Eating Disorders and Addiction: Is There a Connection?

A look into the relationship between addiction and eating disorders like anorexia, bulimia, and binge eating. And a discussion of their treatment. Take hope!

minute read

A Common Co-Occurrence?

I recently had the honor of hosting the “Enterhealth and Eating Recovery Center Luncheon” with Dr. Stephanie Setliff, Medical Director for Eating Recovery Center of Dallas, an international center for eating disorder recovery providing comprehensive treatment for anorexia, bulimia, binge-eating disorder and other unspecified eating disorders.

One of the major focuses of our presentation – and the subject of this discussion – is the surprisingly high co-occurrence of drug addiction and eating disorders. At Enterhealth Ranch and the Enterhealth Outpatient Center of Excellence, we find that approximately 20 to 30 percent of the patients who come to us for help with alcohol or drug addiction also suffer from an eating disorder.

Let me repeat that.

20-30% of people we treat for addiction are simultaneously dealing with an eating disorder.

Even more alarming, Dr. Setliff reports that approximately half of her patients at the Eating Recovery Center of Dallas also suffer from co-occurring substance abuse, whether it be drugs or alcohol. Both issues, addiction and eating disorders, also present with many of the same comorbidities, which can include:

  • Anxiety
  • Depression
  • Obsessive Compulsive Disorder
  • Post-Traumatic Stress Disorder

…and other mood disorders co-occuring with substance addiction.

Why is There This Common Overlap?

There are several reasons why we both tend to see this substantial overlap.

First, we need to recognize that both of these conditions – addiction and eating disorders – are mental illnesses. According to the National Institutes of Health (NIH), addiction and eating disorders are identified as chronic brain diseases. Additionally, both of these disorders commonly arise from shared comorbidities (i.e., depression, anxiety, PTSD, etc.), with many of these stemming from a low sense of self-worth and/or self-esteem.

The overlap between addiction and eating disorders seems to occur most frequently with young adults, though it certainly does arise in older adults. This is likely a result of several factors, including the tendency of young adults to be exposed to more societal expectations and pressures than older adults. Additionally, media such as TV and film tend to glamorize drug and alcohol use and frequently present people with unrealistic expectations of beauty and the human body.

The Dangers Are the Same

Drugs and alcohol not only tax your body, taking a toll on various vital organs, they also alter the chemistry – and even certain functions – of the brain. What the public needs to know is that eating disorders can have the same effects, both on the body and the brain. You see, there is a reason that the National Institutes of Health (NIH) classifies these disorders as chronic brain diseases.

They actually cause damage to your brain.

What it really comes down to is this: over time, addiction saturates the brain with “feel-good” neurotransmitters as a result of stimulation from drugs, alcohol or an eating disorder. Our brains have special reward centers which are generally stimulated by certain behaviors, such as:

  • being praised
  • taking care of our bodies
  • exercising
  • feeling loved

… and these substances and behaviors have the ability to hijack this system. This process of hijacking our reward system causes the brain to block unpleasant feelings in response to the stimulus – such as drugs, alcohol, or food – making it a desperately desired substance, eventually creating addiction and dependency.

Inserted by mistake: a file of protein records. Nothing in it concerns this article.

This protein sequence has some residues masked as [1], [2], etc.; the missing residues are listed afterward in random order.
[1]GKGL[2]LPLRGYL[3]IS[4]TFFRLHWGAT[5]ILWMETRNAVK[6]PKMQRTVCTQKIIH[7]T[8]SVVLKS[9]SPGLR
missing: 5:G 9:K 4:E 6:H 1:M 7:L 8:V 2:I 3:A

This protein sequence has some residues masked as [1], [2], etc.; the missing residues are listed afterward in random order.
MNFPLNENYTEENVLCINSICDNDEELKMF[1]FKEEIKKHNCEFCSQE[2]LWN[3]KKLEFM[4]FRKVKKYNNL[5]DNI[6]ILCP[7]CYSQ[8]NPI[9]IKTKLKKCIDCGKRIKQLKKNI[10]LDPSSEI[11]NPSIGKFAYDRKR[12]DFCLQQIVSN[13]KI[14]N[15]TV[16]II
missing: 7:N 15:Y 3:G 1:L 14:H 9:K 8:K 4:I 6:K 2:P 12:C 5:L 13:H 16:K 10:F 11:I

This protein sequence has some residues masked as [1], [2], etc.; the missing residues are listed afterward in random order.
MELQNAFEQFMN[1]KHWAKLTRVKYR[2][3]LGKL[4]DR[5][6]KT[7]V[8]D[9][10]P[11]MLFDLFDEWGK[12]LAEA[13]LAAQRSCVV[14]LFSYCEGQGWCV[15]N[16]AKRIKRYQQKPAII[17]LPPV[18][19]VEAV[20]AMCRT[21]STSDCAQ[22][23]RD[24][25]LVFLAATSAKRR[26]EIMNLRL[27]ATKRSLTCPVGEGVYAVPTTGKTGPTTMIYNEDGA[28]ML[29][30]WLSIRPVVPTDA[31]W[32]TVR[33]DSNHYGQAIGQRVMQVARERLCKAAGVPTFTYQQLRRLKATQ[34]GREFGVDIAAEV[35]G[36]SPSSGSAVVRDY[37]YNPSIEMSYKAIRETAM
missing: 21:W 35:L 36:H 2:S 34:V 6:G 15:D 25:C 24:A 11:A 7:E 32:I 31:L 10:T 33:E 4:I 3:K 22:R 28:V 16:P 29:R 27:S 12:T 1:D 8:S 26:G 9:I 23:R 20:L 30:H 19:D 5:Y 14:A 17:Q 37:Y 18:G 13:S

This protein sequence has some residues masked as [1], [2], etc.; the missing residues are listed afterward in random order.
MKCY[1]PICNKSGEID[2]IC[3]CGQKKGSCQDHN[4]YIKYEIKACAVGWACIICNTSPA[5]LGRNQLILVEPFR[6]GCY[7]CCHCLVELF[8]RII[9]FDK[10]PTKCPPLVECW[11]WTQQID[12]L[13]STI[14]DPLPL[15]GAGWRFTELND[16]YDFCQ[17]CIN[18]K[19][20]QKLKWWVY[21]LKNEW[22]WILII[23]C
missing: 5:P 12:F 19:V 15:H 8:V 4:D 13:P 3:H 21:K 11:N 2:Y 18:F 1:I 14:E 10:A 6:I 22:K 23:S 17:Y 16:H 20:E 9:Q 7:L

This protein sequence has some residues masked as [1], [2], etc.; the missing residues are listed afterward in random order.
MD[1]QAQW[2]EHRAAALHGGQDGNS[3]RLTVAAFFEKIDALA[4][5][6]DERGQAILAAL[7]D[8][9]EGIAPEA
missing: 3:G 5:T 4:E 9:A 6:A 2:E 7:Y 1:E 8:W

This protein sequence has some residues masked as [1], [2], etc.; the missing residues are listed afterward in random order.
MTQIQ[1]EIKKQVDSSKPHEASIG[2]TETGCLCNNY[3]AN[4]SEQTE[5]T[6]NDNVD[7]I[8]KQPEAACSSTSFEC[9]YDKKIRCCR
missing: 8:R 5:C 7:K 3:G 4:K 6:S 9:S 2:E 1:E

Addiction and Eating Disorders are Treatable

The good news is that both addiction and eating disorders are treatable conditions. Enterhealth offers a science-based alcohol and drug addiction treatment program created by a dedicated team of addiction experts determined to dramatically improve treatment outcomes. Based on the latest NIH research identifying addiction as a chronic brain disease, this program is implemented by a full-time staff of addiction-trained physicians, psychiatrists, nurses and therapists, beginning with a thorough medical and psychological assessment designed to create a personalized treatment plan for each patient.

Enterhealth also specializes in treating drug and alcohol addiction with Co-Occurring issues such as mental illness or eating disorders, otherwise known as Dual Diagnosis Treatment. Most treatment programs simply are not equipped to treat clients with a dual diagnosis. However, our board-certified medical team and overall medical approach enables us to uniquely address the diagnostic and treatment challenges of Dual Addiction Disorders. We address the two disorders with a very personal, integrated approach. We believe that treatment of co-occurring disorders is a collaborative process between the treatment team and the patient and, often, the patient’s family.

What is the “Take Home”?

Take hope!

Recovery is a lifelong process, not a short-term cure, and should include education about the disease and development of coping skills to handle life’s challenges. With science-based medical treatment, the brain can usually be revitalized, or “reset” within a year of treatment.

About the author
Dr. Urschel is Co-Founder and Chief Medical Strategist for Enterhealth, one of the finest residential and outpatient treatment programs in the nation. Known as one of the country's foremost authorities on substance abuse and addiction, Dr. Harold Urschel is the author of the New York Times best seller, “Healing the Addicted Brain.” He is a coveted speaker on substance abuse and the latest treatments of the chronic brain disease of addiction on both the local and national stage.
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